The Cameron Glacier valley is one of my most favorite places in the world. It has majestic peaks, easy hike to the Canterbury Mountain Club hut, and moraine deposits so beautiful that you can’t help but smile. One time, our tents almost blew away because of 100 km/hr winds, but some kind folks picked them up and stuffed them into the alpine hut (THANKS!). I’ve spent a couple nights up on the glacier, after drilling holes for stakes to measure ice flow, and I was cozy in my two sleeping bags and down jacket. The first night in the valley, I was falling asleep listening to a kea (New Zealand alpine parrot) get closer and closer to my tent. I dreamt that I opened up my tent door to shoo it away but instead of a normal-sized kea, it was a meter tall. I tried to zip my tent door closed, but it got closer and closer (they are very curious birds) and then I woke up just before it got me.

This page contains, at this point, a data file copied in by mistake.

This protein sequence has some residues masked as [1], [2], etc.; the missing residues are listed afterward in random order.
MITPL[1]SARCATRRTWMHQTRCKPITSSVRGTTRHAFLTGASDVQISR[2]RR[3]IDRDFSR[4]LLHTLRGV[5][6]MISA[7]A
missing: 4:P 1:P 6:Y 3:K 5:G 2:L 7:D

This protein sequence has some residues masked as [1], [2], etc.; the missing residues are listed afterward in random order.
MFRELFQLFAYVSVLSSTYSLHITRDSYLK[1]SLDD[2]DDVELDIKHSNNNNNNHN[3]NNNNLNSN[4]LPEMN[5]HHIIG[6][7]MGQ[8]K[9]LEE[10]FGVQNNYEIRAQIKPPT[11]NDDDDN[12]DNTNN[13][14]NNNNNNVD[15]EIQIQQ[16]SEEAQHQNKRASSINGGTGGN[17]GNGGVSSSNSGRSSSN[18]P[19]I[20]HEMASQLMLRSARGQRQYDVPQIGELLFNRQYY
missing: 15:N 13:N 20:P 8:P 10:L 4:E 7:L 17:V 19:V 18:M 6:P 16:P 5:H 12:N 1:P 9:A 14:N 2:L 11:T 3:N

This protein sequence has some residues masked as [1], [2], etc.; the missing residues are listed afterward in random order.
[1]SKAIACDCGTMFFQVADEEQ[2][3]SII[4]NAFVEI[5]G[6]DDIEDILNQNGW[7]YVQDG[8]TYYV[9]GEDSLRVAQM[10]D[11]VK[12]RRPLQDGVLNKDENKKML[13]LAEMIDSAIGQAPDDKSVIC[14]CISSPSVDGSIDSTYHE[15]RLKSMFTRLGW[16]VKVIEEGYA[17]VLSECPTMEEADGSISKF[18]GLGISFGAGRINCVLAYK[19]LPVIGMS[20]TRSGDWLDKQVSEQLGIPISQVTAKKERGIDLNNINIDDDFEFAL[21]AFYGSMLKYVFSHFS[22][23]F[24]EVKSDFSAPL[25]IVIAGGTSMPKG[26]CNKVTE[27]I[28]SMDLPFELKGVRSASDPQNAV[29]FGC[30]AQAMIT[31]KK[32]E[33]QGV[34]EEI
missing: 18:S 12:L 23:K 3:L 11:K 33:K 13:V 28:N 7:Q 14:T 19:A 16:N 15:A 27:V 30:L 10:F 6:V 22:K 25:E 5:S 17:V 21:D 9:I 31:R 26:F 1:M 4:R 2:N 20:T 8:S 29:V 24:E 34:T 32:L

Mountaineers used to access Mt. Arrowsmith by hiking up the “Carriage way” by following the cairns (rock piles) up the lateral moraine and onto the Cameron Glacier. Due to glacier recession and thinning, this approach puts you far above the glacier surface and now people prefer to skip the moraine and climb up the front of the glacier instead, dodging bowling-ball sized boulders rolling off the front.
This is a photograph of the bowling alley with the Cameron Glacier terminus toward the right. Unstable moraines are much more of a hazard for mountaineers than before glacier thinning (when people would step off the moraine crest and onto the glacier surface!).